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The Trouble with Democracy

Political Modernity in the 21st Century

Edited by Gerard Rosich, Peter Wagner

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Shows why the perception that we live in an era of human rights and incessant democratisation is dangerously misleading

Western political thought has long maintained that democracy, once achieved, is here to stay. This view appears to be supported by successive 'waves of democratisation' across the world but, in truth, the political situation of our time is much more ambiguous. On the one hand, the commitment to democracy seems to be more widely shared than ever; on the other, popular will has ever less impact on political decisions because of alleged constraints in an era of 'globalisation'. Existing democracies suffer from a combination of technocratic governance and populist reactions. Global political communication has foundered with addressing urgent problems such as climate change, global social justice and economic–financial crises.

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List of Contributors
1. Introduction: Re-interpreting Democracy for Our Time, Gerard Rosich and Peter Wagner
2. Autonomy in and Between Polities: Democracy and the Need for Collective Political Selves, Gerard Rosich
3. Rethinking ‘Modern’ Democracy: Political Modernity and Constituent Power, Andreas Kalyvas
4. Democratic Surplus and Democracy-in-failing: On Ancient and Modern Self-cancellation of Democracy, Nathalie Karagiannis
5. Setbacks of Women’s Emancipation (Condition, Consequence, Measure and Ruse) , Geneviève Fraisse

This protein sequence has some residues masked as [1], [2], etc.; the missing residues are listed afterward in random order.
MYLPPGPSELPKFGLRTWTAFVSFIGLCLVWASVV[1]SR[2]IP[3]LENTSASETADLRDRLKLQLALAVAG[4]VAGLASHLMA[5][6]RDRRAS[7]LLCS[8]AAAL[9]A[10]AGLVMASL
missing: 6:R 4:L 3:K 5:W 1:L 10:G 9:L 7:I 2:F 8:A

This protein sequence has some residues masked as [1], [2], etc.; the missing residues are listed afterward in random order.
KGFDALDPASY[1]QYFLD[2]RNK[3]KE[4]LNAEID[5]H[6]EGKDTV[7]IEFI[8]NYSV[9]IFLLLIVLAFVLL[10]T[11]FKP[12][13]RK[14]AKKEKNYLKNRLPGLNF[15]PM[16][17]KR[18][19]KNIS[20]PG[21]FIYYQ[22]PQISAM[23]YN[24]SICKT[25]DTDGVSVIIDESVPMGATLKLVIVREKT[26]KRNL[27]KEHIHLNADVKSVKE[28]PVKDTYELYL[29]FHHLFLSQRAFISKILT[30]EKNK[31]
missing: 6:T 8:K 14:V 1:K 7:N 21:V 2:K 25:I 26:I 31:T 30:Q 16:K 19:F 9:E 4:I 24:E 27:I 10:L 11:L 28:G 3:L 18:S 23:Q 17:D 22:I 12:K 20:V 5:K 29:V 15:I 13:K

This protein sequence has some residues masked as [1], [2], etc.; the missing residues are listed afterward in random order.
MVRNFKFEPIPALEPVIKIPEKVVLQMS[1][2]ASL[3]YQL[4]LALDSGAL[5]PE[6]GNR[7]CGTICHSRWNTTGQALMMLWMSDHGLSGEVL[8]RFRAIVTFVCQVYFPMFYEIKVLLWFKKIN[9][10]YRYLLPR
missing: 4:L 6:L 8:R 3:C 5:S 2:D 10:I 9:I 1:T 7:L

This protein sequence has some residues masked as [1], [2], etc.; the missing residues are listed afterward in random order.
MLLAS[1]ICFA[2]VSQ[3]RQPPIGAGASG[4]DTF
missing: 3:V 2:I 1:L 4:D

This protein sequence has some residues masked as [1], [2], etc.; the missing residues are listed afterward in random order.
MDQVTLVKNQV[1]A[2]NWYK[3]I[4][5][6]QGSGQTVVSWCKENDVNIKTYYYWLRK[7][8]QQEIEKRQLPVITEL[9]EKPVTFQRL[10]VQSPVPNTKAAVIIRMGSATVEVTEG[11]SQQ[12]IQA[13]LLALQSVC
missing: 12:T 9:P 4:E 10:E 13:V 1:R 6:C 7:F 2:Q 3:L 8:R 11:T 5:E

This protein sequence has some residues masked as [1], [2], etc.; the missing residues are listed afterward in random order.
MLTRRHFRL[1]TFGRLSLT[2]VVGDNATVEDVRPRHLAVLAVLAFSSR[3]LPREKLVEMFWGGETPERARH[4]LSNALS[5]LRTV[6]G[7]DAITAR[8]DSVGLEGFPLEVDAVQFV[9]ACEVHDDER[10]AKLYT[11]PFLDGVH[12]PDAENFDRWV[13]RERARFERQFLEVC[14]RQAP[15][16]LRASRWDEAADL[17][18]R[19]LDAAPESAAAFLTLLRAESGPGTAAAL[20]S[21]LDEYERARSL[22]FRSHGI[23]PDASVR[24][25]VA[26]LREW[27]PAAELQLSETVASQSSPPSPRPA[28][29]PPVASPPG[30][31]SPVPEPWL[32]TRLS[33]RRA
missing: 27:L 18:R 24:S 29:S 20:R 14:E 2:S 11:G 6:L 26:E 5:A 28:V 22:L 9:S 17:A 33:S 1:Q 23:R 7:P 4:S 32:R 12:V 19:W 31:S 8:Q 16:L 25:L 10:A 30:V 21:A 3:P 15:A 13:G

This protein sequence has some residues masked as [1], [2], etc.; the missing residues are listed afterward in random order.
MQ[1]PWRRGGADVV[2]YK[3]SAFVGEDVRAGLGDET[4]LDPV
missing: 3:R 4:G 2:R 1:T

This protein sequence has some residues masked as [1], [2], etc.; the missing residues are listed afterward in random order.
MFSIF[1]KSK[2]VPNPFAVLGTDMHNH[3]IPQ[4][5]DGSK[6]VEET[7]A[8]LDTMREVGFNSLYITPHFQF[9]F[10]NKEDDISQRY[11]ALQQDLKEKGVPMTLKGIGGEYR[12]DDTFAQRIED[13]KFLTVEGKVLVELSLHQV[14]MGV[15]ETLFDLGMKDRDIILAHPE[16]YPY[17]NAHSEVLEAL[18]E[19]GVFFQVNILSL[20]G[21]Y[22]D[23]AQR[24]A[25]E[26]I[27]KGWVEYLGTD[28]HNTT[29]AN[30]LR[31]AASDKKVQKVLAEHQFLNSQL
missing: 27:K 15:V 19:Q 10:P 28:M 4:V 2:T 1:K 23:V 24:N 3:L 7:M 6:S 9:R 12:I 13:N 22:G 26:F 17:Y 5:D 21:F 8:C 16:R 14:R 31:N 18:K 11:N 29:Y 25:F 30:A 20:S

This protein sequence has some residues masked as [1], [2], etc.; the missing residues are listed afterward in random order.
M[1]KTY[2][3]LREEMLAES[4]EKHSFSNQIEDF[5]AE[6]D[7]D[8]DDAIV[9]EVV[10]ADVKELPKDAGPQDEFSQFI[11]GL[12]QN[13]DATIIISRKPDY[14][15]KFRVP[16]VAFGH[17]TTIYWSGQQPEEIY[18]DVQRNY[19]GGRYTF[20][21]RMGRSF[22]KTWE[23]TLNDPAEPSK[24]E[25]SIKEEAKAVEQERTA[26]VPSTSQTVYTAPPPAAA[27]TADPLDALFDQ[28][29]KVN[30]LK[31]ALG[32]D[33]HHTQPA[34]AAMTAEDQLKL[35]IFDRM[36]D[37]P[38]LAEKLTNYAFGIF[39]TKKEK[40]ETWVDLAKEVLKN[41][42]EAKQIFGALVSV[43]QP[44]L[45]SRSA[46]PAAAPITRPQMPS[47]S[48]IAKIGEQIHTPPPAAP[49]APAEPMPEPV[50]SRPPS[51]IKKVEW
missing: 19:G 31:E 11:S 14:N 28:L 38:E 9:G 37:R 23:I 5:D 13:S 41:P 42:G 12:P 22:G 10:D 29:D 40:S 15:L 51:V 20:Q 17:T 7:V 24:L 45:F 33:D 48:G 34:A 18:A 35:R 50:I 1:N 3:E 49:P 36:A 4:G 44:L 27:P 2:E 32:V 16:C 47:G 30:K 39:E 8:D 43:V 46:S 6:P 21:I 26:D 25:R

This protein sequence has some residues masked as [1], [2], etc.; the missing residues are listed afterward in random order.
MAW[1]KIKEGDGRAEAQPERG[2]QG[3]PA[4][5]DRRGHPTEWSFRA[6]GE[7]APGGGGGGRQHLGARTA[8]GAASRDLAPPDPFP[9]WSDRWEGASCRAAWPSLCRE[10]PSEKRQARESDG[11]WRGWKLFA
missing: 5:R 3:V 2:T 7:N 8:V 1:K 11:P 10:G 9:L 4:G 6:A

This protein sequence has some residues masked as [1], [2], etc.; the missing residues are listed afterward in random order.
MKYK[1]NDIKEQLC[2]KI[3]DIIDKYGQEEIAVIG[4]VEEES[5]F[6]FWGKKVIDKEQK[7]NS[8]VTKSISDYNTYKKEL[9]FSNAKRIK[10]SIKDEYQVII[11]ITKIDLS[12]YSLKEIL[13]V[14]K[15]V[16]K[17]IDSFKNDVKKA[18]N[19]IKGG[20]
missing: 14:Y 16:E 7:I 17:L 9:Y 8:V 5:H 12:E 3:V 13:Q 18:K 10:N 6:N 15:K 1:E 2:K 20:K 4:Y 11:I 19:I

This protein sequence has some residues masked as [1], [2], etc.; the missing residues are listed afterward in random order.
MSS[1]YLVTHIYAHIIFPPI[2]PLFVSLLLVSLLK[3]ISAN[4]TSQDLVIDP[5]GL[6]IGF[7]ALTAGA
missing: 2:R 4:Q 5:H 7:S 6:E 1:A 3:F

6. Political Modernity, Democracy and State–Society Relations in Latin America: A New Socio-historical Problématique?, Manuel A. Garretón
7. Communitarian Cosmopolitanism: Argentina’s Recuperated Factories, Neo-liberal Globalization and Democratic Citizenship, Carlos A. Forment
8. Middle Classing in Roodepoort: Unexpected Sites of Post-apartheid ‘Community’, Ivor Chipkin
9. Democracy and Capitalism in Europe, Brazil and South Africa, Peter Wagner
10. From Realism to Activism: A Critique of Resignation in Political Theory, Lea Ypi
11. The World as We Find It: A Suggestion for a Democratic Theory for Our Times, Tracy B. Strong
12. Epilogue: Democracy as Capacity for Self-transformation, Gerard Rosich and Peter Wagner

About the Author

Gerard Rosich is Doctoral Researcher within the ERC Advanced Grant Research Project Trajectories of Modernity at The University of Barcelona. His work includes 'The limits of recognition: history, otherness and autonomy' in African, American and European Trajectories of Modernity: Past Oppression, Future Justice? edited by Peter Wagner (2015) in the Annual of European and Global Studies series published by Edinburgh University Press.

Peter Wagner is Catalan Institute for Research and Advanced Studies Research Professor at the University of Barcelona. His publications include The Trouble with Democracy (Edinburgh University Press, 2016), African, American and European Trajectories of Modernity (Edinburgh University Press, 2015), Modernity as Experience and Interpretation (Polity Press, 2008), A History and Theory of the Social Sciences (Sage, 2001), Theorising Modernity (Sage, 2001) and A Sociology of Modernity (Routledge, 1994).

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